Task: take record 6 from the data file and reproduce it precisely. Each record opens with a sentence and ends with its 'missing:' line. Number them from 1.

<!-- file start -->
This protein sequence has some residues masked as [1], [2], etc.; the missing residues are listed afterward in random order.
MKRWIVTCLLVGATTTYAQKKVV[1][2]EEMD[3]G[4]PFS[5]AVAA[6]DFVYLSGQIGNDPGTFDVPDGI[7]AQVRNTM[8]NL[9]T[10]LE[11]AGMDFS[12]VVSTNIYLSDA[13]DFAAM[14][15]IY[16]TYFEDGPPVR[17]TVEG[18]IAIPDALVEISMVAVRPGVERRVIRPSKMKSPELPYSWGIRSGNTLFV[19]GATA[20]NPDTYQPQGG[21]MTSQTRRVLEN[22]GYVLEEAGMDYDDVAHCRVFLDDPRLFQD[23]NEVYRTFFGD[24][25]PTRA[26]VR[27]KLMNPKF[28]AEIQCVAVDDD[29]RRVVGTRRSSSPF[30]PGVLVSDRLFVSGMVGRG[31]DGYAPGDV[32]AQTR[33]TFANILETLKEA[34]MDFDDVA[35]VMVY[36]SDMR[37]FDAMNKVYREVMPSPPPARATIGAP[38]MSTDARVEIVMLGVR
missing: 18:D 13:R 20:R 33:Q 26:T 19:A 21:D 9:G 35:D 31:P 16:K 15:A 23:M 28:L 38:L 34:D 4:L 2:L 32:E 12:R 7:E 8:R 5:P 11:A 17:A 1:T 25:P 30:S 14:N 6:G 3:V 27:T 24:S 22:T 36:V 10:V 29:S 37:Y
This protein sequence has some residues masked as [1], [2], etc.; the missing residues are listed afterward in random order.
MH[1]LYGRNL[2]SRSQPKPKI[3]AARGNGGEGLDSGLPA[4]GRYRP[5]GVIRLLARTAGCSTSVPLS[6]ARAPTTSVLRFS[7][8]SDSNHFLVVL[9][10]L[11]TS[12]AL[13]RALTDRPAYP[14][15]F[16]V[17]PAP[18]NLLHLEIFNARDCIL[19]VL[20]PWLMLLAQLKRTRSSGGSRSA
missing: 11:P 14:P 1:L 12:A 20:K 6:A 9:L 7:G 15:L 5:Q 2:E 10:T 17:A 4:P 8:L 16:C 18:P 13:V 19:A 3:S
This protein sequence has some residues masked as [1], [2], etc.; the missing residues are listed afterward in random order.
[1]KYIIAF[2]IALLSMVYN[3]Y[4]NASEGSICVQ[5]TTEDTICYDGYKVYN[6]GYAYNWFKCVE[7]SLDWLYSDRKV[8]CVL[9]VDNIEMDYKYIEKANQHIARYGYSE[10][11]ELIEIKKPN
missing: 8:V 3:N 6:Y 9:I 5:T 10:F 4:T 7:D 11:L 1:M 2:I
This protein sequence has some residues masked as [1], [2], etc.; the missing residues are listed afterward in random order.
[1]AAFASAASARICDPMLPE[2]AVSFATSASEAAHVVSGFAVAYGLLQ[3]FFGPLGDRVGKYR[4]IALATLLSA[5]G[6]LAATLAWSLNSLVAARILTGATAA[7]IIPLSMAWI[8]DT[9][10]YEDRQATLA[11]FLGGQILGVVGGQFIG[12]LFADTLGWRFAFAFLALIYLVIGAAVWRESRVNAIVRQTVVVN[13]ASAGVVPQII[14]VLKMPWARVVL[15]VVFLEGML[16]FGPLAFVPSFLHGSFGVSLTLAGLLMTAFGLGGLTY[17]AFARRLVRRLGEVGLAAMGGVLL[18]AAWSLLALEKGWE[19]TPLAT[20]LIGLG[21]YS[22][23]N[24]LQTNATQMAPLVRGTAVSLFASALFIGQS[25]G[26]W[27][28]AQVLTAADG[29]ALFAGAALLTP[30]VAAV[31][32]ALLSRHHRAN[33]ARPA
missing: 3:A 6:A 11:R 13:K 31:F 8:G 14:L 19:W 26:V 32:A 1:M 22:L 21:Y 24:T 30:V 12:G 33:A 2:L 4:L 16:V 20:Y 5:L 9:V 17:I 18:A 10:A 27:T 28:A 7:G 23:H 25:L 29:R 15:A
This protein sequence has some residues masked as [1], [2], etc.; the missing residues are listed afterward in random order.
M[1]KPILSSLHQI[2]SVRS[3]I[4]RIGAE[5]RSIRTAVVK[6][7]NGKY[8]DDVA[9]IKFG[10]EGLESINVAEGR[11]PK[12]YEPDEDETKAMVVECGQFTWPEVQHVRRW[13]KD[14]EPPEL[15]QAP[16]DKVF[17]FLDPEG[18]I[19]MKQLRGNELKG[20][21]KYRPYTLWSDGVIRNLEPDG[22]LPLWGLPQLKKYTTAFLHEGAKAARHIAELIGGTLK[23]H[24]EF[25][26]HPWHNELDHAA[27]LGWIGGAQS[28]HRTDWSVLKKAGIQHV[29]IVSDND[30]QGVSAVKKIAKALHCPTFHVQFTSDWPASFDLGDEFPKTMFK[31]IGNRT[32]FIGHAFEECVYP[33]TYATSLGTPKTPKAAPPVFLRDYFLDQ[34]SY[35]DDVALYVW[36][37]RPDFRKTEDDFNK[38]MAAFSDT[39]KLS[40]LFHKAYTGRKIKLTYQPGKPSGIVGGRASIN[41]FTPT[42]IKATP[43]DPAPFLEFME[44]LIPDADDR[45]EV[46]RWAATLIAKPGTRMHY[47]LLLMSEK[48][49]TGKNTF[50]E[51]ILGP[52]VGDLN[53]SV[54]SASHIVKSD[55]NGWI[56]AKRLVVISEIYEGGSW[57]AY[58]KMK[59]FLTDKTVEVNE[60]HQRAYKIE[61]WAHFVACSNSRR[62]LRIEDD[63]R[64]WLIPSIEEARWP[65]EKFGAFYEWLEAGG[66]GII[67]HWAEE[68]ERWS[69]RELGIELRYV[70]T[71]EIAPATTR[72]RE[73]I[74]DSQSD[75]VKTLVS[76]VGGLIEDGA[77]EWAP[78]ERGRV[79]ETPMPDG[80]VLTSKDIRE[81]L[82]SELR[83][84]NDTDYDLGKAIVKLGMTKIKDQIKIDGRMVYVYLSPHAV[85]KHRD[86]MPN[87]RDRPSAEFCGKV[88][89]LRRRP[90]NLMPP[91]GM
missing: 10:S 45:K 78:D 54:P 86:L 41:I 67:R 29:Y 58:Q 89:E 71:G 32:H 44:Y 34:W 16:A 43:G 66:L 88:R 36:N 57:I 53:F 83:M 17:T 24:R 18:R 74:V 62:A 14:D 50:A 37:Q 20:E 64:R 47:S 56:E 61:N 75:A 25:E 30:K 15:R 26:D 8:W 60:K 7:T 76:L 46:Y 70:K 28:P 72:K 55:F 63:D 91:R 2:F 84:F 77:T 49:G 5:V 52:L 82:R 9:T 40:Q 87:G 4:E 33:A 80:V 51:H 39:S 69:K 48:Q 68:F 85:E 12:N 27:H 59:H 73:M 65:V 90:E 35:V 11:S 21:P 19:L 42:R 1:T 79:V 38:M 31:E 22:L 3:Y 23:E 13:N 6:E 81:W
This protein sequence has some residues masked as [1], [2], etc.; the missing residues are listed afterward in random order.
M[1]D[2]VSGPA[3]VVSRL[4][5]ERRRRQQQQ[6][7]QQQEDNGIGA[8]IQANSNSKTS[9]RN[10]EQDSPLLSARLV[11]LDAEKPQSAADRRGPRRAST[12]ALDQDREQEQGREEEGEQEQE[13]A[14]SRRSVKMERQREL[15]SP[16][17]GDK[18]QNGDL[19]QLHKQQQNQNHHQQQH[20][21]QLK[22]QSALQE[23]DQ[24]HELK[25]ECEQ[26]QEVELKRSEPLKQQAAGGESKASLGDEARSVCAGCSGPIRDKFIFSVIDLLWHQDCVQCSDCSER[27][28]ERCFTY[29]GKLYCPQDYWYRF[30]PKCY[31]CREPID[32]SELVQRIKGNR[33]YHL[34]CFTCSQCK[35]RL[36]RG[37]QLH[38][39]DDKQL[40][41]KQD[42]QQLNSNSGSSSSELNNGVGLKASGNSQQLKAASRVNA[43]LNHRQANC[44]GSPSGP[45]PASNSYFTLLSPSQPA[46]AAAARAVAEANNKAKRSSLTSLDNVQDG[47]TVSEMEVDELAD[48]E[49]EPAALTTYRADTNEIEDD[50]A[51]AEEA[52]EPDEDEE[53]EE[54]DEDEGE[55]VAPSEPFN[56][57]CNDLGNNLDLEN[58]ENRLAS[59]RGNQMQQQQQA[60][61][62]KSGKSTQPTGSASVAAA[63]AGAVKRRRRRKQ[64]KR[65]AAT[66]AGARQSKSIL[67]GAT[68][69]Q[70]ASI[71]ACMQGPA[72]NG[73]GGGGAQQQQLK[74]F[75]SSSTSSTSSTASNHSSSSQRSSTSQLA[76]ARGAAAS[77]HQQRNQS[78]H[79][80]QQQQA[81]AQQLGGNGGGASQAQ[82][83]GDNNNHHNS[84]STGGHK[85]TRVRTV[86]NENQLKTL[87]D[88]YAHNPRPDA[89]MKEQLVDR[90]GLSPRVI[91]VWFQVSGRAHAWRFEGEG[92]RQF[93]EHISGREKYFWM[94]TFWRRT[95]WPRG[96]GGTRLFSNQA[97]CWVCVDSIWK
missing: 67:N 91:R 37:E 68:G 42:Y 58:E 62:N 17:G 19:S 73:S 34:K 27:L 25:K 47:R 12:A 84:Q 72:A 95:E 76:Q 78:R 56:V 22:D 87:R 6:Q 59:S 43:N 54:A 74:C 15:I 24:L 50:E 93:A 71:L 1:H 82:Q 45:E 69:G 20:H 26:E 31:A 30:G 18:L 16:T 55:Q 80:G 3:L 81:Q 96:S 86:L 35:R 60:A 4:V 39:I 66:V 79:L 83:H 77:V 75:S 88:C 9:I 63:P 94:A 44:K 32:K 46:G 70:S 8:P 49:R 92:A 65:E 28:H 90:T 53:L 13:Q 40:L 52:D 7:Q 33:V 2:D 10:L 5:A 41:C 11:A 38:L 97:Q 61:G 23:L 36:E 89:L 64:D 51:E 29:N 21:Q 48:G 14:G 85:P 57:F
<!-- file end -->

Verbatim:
This protein sequence has some residues masked as [1], [2], etc.; the missing residues are listed afterward in random order.
M[1]D[2]VSGPA[3]VVSRL[4][5]ERRRRQQQQ[6][7]QQQEDNGIGA[8]IQANSNSKTS[9]RN[10]EQDSPLLSARLV[11]LDAEKPQSAADRRGPRRAST[12]ALDQDREQEQGREEEGEQEQE[13]A[14]SRRSVKMERQREL[15]SP[16][17]GDK[18]QNGDL[19]QLHKQQQNQNHHQQQH[20][21]QLK[22]QSALQE[23]DQ[24]HELK[25]ECEQ[26]QEVELKRSEPLKQQAAGGESKASLGDEARSVCAGCSGPIRDKFIFSVIDLLWHQDCVQCSDCSER[27][28]ERCFTY[29]GKLYCPQDYWYRF[30]PKCY[31]CREPID[32]SELVQRIKGNR[33]YHL[34]CFTCSQCK[35]RL[36]RG[37]QLH[38][39]DDKQL[40][41]KQD[42]QQLNSNSGSSSSELNNGVGLKASGNSQQLKAASRVNA[43]LNHRQANC[44]GSPSGP[45]PASNSYFTLLSPSQPA[46]AAAARAVAEANNKAKRSSLTSLDNVQDG[47]TVSEMEVDELAD[48]E[49]EPAALTTYRADTNEIEDD[50]A[51]AEEA[52]EPDEDEE[53]EE[54]DEDEGE[55]VAPSEPFN[56][57]CNDLGNNLDLEN[58]ENRLAS[59]RGNQMQQQQQA[60][61][62]KSGKSTQPTGSASVAAA[63]AGAVKRRRRRKQ[64]KR[65]AAT[66]AGARQSKSIL[67]GAT[68][69]Q[70]ASI[71]ACMQGPA[72]NG[73]GGGGAQQQQLK[74]F[75]SSSTSSTSSTASNHSSSSQRSSTSQLA[76]ARGAAAS[77]HQQRNQS[78]H[79][80]QQQQA[81]AQQLGGNGGGASQAQ[82][83]GDNNNHHNS[84]STGGHK[85]TRVRTV[86]NENQLKTL[87]D[88]YAHNPRPDA[89]MKEQLVDR[90]GLSPRVI[91]VWFQVSGRAHAWRFEGEG[92]RQF[93]EHISGREKYFWM[94]TFWRRT[95]WPRG[96]GGTRLFSNQA[97]CWVCVDSIWK
missing: 67:N 91:R 37:E 68:G 42:Y 58:E 62:N 17:G 19:S 73:S 34:K 27:L 25:K 47:R 12:A 84:Q 72:A 95:E 76:Q 78:R 56:V 22:D 87:R 6:Q 59:S 43:N 54:A 74:C 15:I 24:L 50:E 93:A 71:L 1:H 82:Q 45:E 69:G 20:H 26:E 31:A 30:G 18:L 16:T 55:Q 80:G 3:L 81:Q 96:S 86:L 35:R 60:A 4:V 39:I 66:V 79:L 83:H 77:V 75:S 88:C 9:I 63:P 94:A 44:K 32:K 46:G 70:S 8:P 49:R 92:A 65:E 28:H 90:T 53:L 13:Q 40:L 52:D 7:Q 33:V 2:D 10:L 5:A 41:C 11:A 38:L 97:Q 61:G 23:L 36:E 89:L 64:D 51:E 29:N 21:Q 48:G 14:G 85:P 57:F